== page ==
We were recently able to combine data drawn from two unique sources that have never before been combined.  Brand Finance uses a proprietary methodology to calculate the brand value of more than 5,000 leading global companies. Brand value is driven by the size of the company and the strength of its brand.  Brand Finance’s Brand Strength Index (BSI) measures this strength factor and allows investigations of the relationship between brand and sustainability that strip out the size of company factor.  The Brand Finance data set extends back to 2005.  CSRHub currently rates the sustainability performance of 7,300 companies in 93 countries.  It uses data from more than 230 sources to track twelve different measures of corporate social responsibility (CSR) and a number of special sustainability issues.  The CSRHub data set is updated monthly and extends back to December of 2008.

Both companies have used consistent methods to evaluate companies over the period studied—2008 through 2012.  1,094 of the companies tracked by Brand Finance in its most recent report are also tracked by CSRHub.  As a result, we have been able to compare brand value and sustainability performance across 97 industries in 16 industry groups (see table) and 54 countries in 10 regions (see map and table).  While the study has a bias towards larger companies and those that are publicly traded, we have been able to include at least some smaller companies in our data set (see chart).

The Study Covered 16 Industry Groups

CSR Brand study

The Study Covered Companies In 57 Countries

CSR Brand study 57 countries

Europe, Asia, and the US Were All Well-Represented

Asia, Europe, US well represented

Brand Enterprise Values

Our next post will look at what we discovered when we compared these two data sets.


Bahar GidwaniBahar Gidwani is CEO and Co-founder of CSRHub.  He has built and run large technology-based businesses for many years. Bahar holds a CFA, worked on Wall Street with Kidder, Peabody, and with McKinsey & Co. Bahar has consulted to a number of major companies and currently serves on the board of several software and Web companies. He has an MBA from Harvard Business School and an undergraduate degree in physics and astronomy. Bahar is a member of the SASB Advisory Board.  He plays bridge, races sailboats, and is based in New York City.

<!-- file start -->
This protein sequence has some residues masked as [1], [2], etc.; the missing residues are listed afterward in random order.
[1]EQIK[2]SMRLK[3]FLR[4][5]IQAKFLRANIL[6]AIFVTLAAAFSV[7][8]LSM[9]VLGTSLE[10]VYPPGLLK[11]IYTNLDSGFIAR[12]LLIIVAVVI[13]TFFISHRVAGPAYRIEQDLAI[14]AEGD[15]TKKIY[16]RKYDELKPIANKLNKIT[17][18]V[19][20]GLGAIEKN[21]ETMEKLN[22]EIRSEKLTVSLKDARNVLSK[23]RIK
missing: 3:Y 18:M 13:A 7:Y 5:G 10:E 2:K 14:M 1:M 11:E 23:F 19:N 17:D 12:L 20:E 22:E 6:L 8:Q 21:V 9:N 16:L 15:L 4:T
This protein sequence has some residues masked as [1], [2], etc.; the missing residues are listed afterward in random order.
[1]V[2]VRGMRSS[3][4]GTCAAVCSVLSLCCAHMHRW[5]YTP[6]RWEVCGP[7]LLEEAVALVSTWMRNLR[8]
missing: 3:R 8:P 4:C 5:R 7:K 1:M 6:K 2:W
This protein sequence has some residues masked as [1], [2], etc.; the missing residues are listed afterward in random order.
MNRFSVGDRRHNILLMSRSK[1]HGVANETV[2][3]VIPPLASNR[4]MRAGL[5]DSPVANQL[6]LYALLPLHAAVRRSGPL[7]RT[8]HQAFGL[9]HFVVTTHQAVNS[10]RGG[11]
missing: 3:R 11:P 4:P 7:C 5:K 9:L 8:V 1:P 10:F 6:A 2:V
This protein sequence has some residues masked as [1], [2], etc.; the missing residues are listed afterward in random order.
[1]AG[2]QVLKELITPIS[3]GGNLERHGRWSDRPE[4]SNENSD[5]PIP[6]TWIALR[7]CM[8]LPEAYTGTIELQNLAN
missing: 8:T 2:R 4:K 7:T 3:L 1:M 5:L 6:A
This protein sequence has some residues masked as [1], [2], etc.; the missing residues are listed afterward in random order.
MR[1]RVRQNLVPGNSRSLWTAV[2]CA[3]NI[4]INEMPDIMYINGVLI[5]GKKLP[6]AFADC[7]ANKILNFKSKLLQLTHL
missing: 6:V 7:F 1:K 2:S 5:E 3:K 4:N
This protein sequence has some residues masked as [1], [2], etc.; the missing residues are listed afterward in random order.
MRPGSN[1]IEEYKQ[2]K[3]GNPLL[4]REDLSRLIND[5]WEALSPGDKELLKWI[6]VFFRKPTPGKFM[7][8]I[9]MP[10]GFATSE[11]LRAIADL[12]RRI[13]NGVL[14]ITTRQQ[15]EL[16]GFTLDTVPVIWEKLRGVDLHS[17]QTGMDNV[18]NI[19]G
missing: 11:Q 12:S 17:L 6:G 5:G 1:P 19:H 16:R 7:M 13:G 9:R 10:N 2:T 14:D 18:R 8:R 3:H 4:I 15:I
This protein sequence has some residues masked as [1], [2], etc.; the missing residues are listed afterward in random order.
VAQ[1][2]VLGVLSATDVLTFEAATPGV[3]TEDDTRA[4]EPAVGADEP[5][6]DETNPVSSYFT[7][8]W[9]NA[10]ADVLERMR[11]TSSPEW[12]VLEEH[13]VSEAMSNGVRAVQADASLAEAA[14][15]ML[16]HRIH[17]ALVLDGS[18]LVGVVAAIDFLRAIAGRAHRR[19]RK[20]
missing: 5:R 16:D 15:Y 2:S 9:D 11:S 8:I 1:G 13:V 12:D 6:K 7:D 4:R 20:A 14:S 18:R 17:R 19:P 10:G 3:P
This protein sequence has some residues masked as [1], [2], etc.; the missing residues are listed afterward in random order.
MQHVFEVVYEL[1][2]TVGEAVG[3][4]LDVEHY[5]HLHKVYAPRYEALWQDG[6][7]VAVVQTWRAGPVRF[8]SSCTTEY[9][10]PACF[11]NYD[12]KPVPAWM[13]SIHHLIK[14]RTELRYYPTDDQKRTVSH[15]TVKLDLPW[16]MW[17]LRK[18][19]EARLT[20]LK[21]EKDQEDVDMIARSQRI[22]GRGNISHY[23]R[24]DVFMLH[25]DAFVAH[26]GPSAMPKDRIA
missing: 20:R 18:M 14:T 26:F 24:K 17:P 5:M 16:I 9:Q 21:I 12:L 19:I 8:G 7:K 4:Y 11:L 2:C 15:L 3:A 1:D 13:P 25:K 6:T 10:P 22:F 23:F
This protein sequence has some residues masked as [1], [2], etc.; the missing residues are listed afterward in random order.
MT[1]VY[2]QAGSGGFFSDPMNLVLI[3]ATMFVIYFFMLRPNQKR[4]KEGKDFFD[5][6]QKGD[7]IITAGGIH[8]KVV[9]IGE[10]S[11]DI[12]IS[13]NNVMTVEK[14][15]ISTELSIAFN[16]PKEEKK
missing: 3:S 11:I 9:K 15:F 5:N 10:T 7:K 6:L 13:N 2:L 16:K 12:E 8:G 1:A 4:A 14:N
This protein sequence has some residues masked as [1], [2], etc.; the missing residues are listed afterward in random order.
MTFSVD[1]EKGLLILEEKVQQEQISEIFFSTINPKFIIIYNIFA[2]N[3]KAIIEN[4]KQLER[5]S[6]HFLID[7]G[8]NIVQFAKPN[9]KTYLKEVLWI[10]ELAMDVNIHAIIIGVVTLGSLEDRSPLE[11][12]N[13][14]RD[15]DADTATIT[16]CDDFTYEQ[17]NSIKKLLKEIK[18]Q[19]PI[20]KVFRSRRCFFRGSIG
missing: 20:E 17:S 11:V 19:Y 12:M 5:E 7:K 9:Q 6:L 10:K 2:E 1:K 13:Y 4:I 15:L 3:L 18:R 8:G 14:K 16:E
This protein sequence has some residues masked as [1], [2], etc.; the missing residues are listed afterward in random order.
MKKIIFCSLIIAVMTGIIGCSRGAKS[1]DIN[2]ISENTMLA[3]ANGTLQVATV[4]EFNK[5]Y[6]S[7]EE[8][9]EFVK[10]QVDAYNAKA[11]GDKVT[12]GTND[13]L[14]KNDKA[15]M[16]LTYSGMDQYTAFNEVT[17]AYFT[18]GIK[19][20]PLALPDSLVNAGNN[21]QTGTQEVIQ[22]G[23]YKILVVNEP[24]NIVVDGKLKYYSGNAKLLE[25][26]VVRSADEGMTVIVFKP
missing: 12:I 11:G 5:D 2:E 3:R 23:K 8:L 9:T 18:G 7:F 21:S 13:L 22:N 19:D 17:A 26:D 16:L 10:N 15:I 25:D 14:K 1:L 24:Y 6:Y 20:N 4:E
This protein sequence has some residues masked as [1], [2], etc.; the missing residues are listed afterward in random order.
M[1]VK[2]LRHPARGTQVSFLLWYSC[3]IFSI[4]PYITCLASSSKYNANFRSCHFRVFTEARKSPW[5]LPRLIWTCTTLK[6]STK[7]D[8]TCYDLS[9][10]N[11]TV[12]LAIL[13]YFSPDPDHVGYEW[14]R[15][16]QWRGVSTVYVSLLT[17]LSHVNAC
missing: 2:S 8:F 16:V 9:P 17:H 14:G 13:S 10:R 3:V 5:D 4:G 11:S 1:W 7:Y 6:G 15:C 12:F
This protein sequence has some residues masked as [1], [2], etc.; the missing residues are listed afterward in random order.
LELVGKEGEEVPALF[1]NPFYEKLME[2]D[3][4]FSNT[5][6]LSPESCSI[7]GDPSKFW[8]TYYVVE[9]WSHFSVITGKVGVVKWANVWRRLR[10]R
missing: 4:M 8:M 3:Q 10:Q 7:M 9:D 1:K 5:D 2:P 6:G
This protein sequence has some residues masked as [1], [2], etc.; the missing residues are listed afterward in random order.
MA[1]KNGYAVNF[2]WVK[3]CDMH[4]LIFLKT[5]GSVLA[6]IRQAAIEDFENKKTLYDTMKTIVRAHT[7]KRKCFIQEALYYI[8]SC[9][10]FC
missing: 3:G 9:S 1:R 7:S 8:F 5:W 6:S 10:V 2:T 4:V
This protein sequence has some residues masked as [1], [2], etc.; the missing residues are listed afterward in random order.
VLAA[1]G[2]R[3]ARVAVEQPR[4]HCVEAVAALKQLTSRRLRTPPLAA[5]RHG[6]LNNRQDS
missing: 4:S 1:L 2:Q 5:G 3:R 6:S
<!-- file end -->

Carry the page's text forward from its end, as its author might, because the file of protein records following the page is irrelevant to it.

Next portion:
CSRHub provides access to corporate social responsibility and sustainability ratings and information on 7,300+ companies from 135 industries in 93 countries. By aggregating and normalizing the information from 230 data sources, CSRHub has created a broad, consistent rating system and a searchable database that links millions of rating elements back to their source. Managers, researchers and activists use CSRHub to benchmark company performance, learn how stakeholders evaluate company CSR practices and seek ways to change the world.

 

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[fa icon="comment"] 2 Comments posted in Bahar Gidwani, CSR, ESG, governance, social, Uncategorized, sustainability, sustainability investment, Brand, Brand Finance, Brand strength index, BSI, environmental, The Conference Board

Private Company Ratings on CSRHub

[fa icon="calendar'] Mar 20, 2013 9:00:29 AM / by Bahar Gidwani

By Bahar Gidwani

Publicly-traded companies are a big part of world economic activity.  However, most of the world’s goods, services, and jobs are generated by privately held companies (including large, medium-sized, and smaller companies), not-for-profit enterprises (including foundations, schools, and religious institutions), and government organizations (airports, ports, municipal governments, agencies, etc.).  CSRHub’s mission is to provide transparent information on the social performance of all types of enterprises.  This past month, we have begun to offer ratings on a number of private and government organizations.

Why couldn’t we do this before?  The original pressure for revealing social performance data came from investors who wanted to put their money only into companies that had a positive social impact.  These investors supported the work of financial analyst groups, encouraged the rise of reporting systems such as the Global Reporting Initiative, and helped fund not for profit groups like the Carbon Disclosure Project (which has recently re-christened itself “CDP”).  These systems tended to focus on the largest and most widely-held companies—the ones that large investors most wanted to know about.

Competitive pressures—and investor interest in investing in smaller growth companies and public companies in less-developed economies—has caused the coverage universe of financially driven research to expand.  Some of our data partners now claim to track the social performance of 30,000 publicly-traded companies.  At the same time, a growing number of non-public organizations have begun reporting data on their sustainability performance.  For example, we estimate that about 1,800 non-public organizations filed Global Reporting Initiative (GRI) reports in 2012, as did at least a thousand of the 5,000 reports offered via CDP.